The Maori Party and Mana Movement have made a symbolic joint appearance at the first big political event of the year in Ratana.
Maori Party co-leaders Te Ururoa Flavell and Marama Fox and Mana leader Hone Harawira walked onto the Ratana Pa near Wanganui side-by-side this afternoon.
The two parties are in talks about working together at the general election, possibly by formally merging or by making agreements to step aside in some Maori seats to give the other party a clear run. Labour, who will be welcomed on to the pa tomorrow, holds six of the seven Maori electorates.
There was bad blood between Flavell and Harawira after Harawira left the Maori Party in 2011 in protest at its support agreement with National. That is clearly in the past. Before the two men walked onto the pa grounds at Ratana, Harawira embraced Flavell in a bear-hug in full view of media.
Flavell has said he could work with any party in the best interests of Maori and the country. His party lost two seats to Labour at the last election, and Harawira lost the Te Tai Tokerua seat to Labour's Kelvin Davis.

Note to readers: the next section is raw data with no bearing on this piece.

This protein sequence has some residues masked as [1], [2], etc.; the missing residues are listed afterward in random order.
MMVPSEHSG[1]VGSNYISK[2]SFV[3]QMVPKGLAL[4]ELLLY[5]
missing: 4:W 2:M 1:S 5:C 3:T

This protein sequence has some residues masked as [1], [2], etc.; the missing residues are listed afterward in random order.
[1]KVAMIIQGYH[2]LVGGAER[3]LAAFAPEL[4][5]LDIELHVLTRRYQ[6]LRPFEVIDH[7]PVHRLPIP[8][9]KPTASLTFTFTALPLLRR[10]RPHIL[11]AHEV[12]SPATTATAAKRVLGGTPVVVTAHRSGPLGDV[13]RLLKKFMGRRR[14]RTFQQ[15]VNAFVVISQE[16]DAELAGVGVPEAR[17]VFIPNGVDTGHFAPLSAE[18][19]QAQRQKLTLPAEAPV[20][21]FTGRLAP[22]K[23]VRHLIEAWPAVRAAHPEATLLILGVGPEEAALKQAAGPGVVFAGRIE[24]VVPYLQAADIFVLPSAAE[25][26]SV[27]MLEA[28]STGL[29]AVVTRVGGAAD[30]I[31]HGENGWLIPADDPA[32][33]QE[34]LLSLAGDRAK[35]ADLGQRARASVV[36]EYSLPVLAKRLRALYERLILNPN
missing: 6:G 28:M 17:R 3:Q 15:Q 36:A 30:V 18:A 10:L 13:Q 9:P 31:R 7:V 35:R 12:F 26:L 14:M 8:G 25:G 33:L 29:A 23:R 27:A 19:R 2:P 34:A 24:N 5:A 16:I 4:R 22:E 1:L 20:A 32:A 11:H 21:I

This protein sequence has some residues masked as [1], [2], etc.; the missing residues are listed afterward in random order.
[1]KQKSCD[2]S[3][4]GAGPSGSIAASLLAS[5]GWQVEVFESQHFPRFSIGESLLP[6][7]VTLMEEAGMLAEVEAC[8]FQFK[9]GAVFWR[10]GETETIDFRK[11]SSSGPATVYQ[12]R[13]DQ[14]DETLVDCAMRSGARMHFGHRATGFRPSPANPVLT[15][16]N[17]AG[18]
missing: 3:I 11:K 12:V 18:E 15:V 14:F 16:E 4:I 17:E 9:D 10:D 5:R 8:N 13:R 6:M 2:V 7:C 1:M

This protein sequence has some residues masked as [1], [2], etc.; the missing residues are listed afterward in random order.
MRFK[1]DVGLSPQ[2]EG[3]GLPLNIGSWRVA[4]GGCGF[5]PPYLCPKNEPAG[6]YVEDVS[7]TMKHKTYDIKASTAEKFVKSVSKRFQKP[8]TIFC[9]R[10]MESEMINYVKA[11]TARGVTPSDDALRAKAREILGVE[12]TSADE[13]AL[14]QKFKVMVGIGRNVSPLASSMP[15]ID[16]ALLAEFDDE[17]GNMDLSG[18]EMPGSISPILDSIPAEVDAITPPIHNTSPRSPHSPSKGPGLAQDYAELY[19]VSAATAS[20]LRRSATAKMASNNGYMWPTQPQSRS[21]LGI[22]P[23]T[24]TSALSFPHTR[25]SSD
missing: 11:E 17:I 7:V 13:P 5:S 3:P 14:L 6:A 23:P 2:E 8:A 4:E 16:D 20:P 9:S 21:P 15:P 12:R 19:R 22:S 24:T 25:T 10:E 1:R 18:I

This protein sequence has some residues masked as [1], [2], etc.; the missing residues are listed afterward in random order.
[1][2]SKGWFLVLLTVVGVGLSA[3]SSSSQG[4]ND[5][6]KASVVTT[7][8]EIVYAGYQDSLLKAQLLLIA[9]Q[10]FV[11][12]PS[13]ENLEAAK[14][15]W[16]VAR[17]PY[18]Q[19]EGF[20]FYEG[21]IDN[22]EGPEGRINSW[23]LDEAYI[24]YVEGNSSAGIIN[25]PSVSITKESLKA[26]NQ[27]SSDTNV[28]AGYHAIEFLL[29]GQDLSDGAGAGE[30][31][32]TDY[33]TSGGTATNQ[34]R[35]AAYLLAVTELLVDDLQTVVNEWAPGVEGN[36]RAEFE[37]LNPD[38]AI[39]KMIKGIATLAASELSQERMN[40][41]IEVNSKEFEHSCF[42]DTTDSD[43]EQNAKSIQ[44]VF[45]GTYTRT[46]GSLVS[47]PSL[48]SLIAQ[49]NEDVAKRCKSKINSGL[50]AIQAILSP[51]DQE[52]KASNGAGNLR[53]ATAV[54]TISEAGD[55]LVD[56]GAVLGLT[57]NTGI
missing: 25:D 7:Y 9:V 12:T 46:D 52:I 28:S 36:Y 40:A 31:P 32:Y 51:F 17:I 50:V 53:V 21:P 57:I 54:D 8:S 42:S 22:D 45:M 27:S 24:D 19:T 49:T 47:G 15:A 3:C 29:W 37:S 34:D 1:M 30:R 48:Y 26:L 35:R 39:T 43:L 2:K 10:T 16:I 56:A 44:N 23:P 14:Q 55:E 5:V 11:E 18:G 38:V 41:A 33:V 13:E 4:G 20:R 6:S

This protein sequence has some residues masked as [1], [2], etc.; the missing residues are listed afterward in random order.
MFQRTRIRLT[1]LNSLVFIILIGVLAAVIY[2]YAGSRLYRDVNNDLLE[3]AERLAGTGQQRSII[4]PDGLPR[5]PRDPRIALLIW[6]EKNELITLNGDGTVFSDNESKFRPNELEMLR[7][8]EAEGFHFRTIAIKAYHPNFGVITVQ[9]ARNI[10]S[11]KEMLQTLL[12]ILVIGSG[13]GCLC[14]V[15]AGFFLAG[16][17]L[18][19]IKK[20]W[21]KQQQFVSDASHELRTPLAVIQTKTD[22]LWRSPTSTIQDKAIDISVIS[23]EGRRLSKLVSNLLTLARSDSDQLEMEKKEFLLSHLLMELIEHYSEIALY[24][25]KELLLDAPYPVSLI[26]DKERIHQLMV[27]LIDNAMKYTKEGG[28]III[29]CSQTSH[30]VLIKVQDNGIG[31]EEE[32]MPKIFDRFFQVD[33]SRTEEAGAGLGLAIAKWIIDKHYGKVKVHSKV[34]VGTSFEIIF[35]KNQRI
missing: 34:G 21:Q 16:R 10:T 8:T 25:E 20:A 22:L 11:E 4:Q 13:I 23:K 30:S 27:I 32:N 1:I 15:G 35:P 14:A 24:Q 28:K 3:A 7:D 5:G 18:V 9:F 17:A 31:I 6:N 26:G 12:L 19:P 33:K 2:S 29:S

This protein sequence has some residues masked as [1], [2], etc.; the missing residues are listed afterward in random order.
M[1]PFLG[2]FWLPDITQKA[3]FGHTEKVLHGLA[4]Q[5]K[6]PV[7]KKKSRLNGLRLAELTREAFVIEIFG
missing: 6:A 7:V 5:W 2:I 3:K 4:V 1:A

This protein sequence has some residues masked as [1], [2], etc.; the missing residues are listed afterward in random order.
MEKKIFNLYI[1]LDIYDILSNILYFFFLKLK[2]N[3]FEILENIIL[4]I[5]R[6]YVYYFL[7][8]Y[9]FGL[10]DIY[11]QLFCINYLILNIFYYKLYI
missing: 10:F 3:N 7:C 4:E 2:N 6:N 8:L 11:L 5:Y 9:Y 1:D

In a rare move, members of the Kingitanga movement, including King Tuheutia's oldest son Whatumoana, walked onto the Ratana grounds alongside the two Maori parties. Kingitanga has been mainly apolitical and usually walks onto the marae separately from political parties.
The Kingitanga and the Ratana Church have had close associations with the Labour Party in the past - which ended in 1996 when New Zealand First won all the Maori seats.
King Tuheitia criticised Labour at the tenth anniversary of his coronation last year, saying the party should not take Maori support for granted. He also spoke positively of the Maori Party and Mana, while stopping short of formally endorsing them. King Tuheitia is recovering from a kidney transplant and did not attend today's event.
Former Maori Party co-leader Dame Tariana Turia echoed the King's comments at Ratana today. Speaking to reporters, she said Ratana had been "intensely loyal" to Labour and Labour now needed to "step up".
"If they think that they hold the key to Maori future, they have to show us."
Dame Tariana added: "You have to vote for something that you believe in. It's part of your heritage, really, about who you are.
"If you think you can find that within the Labour Party, then well, go for it.
"But history hasn't told us that."
"The houses out here [in Ratana], they were built by the National Party, not by Labour."
Labour leader Andrew Little will visit Ratana tomorrow afternoon.
The annual gathering at Ratana celebrates the birth date of the church and political movement's founder Tahupotiki Wiremu Ratana and marks the first political event of the year.